One of the great things of this approach, is that it uses just 10% of the water of traditional vegetable growing methods. So in an increasingly dry climate, this is a great way to go. The only downside is that the pumps do require electricity to run, however we have 2kW of solar PV panels being installed tomorrow, so this will help us run those pumps free of emissions.

Backyard Aquaponics

The six grow beds. Celery and spring onion in the foreground.

Backyard Aquaponics

Broccoli and young artichokes doing well.

Backyard Aquaponics

Succulent cos lettuce and spinach.

Backyard Aquaponics

The 3,000 litre fish tank, covered to keep children and predators out.

Backyard Aquaponics

A plate-sized silver perch straight from the system.

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Reduce Your Emissions

Changes to Federal Government Solar Rebate

by Gary 2/10/2009 5:59:00 AM

I’ve got good new and bad news.

The good news for those of you who don’t currently qualify for the $8,000 solar rebate from the Federal Government because your household income is above $100,000, is that from July 1 this year the $100,000 means test is to be scrapped.

The bad news is that the new scheme is horribly complex, and it is impossible to predict exactly how much the rebate will be as the value of it will be tied in with the Renewable Energy Target Scheme and will therefore vary.

What is certain is that households earning less than $100,000 will also get less assistance under the new scheme.

For example, under the current scheme, a household earning less than $100,000 can install a 1kW system and receive a $8,000 from the federal government.

Under the new scheme starting in July 1, the same household will receive as little as $4,500. To receive the maximum rebate, the household will have to install a much more expensive 1.5kW system, in which case a rebate of approximately $7,500 will apply.

Households earning more than $100,000 will be the big winners, going from receiving no rebate under the current means test, to receiving the same rebate as lower income households as described above.

So what should YOU do?

If your household income (total income less allowable tax deductions) is less than $100,000, then you should move quickly to sign-up for panels before July 1. If you wait until after July 1, you will lose up to  $3,500 in rebates compare to the current system.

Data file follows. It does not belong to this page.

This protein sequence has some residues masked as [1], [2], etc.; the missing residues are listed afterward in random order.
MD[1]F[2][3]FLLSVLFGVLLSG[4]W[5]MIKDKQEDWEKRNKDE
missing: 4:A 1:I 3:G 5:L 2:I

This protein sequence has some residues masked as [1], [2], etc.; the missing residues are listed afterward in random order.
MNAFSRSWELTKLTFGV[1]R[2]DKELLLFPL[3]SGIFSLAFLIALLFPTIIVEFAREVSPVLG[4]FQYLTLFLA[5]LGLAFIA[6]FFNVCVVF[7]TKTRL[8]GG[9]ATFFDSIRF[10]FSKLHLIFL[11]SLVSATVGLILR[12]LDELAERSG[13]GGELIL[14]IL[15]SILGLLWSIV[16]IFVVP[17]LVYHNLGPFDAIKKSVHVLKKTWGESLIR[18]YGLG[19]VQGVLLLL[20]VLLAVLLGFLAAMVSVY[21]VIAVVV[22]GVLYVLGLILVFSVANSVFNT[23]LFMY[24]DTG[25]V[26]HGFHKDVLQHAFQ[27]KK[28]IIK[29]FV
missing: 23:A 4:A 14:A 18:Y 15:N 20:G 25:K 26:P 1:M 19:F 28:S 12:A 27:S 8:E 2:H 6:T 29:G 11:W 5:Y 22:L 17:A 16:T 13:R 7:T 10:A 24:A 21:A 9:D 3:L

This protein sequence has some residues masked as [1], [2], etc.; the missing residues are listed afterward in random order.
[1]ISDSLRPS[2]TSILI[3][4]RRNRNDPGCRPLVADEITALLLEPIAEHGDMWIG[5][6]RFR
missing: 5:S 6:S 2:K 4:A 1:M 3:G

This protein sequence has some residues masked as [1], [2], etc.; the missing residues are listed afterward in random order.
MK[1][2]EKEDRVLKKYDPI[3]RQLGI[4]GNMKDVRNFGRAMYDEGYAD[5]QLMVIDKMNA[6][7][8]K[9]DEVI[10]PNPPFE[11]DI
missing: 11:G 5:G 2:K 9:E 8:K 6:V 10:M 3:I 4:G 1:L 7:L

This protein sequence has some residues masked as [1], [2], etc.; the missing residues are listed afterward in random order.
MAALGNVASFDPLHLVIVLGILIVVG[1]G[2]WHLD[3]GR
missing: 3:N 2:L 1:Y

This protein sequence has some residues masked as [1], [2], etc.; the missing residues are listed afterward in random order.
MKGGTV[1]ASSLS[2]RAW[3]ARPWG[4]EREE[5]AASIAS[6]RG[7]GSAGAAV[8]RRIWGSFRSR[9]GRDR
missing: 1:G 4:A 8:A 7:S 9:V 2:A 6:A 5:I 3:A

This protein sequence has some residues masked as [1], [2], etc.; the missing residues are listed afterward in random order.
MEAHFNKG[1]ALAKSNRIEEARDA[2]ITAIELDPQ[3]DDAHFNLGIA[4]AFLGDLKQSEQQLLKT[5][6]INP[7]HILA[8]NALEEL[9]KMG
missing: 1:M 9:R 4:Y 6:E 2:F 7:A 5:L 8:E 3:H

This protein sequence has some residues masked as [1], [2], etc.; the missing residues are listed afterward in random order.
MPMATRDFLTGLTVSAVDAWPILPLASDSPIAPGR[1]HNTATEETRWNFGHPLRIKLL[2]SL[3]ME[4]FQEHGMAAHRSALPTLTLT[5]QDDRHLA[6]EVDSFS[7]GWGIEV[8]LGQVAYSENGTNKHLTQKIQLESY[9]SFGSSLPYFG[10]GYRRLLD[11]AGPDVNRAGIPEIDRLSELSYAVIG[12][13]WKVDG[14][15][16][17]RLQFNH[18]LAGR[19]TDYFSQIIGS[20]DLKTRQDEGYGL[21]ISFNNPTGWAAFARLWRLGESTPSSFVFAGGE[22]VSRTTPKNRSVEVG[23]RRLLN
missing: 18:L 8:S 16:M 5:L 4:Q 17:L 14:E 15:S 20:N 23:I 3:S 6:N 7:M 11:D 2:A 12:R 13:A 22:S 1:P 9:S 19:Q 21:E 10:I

If your household income is above $100,000, then you are probably better off waiting until July 1 to sign up for your system.

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Climate Change | Reduce Your Emissions | Tip of the Week

The Story of Stuff

by Gary 2/4/2009 8:56:00 AM

The Story of Stuff is a 20 minute video that tells the story of how things that you buy are produced.

This is a truly amazing video—funny, appalling, informative and inspiring—all rolled into one.

Your shopping habits will change forever once you have watched it.

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Climate Change | Humour | Reduce Your Emissions | Tip of the Week

Foodscraps to Fertiliser Workshop at Environment House

by Gary 2/2/2009 9:52:00 PM

Environment House is a shop-front community environment centre located in First Avenue in Maylands. The shop features a range of sustainable products and they have an on-line catalogue.

Environment House runs a range of community education programs including "Foodscraps to Fertiliser" workshops covering three popular methods in two hours - compost bins, wormfarms and the bokashi microbial fermentation method. This workshop is for those who've never had a go, as well as for those who've tried and failed - working out what went wrong means you're well on the way to success!

The next workshop is being held from 9:30am to 11:30am on Saturday February 21. Visit the Environment House website for more details and how to enrol.

Environment House offers the following general advice on composting.

If you've got an average-sized backyard we suggest one or preferably two well-sealed compost bins (like we sell!) with the Compost Mate corkscrew aerator - effective and easy on the back

If you've got a courtyard or villa sized garden we suggest a worm farm and/or bokashi microbial fermentation bucket (needs a minimum 7 square metres of garden space). It sits in the kitchen but is emptied into the garden every month or so where it turns into great compost within a few weeks; it deals with all food scraps including those the worms don't like - like meat, fish, milk products, onion, citrus. (Bokashi microbe mix costs around $1 per week.)

If you've got a pot plant garden and balcony-or a roomy bathroom/laundry- a worm farm could work for you - must have full shade.